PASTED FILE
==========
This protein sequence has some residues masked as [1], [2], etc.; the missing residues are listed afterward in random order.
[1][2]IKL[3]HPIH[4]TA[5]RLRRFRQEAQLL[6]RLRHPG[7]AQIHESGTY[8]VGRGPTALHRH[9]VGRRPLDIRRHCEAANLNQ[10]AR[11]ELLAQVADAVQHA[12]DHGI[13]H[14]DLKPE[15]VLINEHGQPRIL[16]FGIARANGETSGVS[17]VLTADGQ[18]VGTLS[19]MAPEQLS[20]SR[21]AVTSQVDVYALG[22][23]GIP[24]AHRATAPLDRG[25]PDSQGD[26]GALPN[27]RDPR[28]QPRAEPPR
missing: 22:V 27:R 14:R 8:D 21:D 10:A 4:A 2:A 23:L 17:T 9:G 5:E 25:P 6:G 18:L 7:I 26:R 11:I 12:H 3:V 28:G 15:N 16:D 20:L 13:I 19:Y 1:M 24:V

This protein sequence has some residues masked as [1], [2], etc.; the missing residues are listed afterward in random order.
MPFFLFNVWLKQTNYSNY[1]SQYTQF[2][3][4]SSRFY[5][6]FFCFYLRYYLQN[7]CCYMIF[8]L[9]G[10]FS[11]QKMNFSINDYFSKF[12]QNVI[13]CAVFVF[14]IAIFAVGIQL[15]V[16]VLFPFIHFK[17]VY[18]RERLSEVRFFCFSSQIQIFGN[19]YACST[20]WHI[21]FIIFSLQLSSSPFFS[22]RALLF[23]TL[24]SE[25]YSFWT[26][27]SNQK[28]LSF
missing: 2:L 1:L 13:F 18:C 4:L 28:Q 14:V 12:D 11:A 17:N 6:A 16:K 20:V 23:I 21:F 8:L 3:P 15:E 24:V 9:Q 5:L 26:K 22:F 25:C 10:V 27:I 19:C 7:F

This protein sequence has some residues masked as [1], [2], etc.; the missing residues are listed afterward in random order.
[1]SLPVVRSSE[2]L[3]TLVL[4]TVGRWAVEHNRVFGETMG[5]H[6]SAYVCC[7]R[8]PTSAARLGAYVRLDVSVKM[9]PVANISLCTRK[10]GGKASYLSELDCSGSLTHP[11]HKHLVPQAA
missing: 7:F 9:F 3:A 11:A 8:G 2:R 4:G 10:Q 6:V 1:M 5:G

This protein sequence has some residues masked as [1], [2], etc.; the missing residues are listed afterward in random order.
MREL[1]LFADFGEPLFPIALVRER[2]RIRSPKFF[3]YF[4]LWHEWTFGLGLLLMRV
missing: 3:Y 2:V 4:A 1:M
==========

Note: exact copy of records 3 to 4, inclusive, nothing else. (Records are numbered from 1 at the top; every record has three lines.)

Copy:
This protein sequence has some residues masked as [1], [2], etc.; the missing residues are listed afterward in random order.
[1]SLPVVRSSE[2]L[3]TLVL[4]TVGRWAVEHNRVFGETMG[5]H[6]SAYVCC[7]R[8]PTSAARLGAYVRLDVSVKM[9]PVANISLCTRK[10]GGKASYLSELDCSGSLTHP[11]HKHLVPQAA
missing: 7:F 9:F 3:A 11:A 8:G 2:R 4:G 10:Q 6:V 1:M 5:G

This protein sequence has some residues masked as [1], [2], etc.; the missing residues are listed afterward in random order.
MREL[1]LFADFGEPLFPIALVRER[2]RIRSPKFF[3]YF[4]LWHEWTFGLGLLLMRV
missing: 3:Y 2:V 4:A 1:M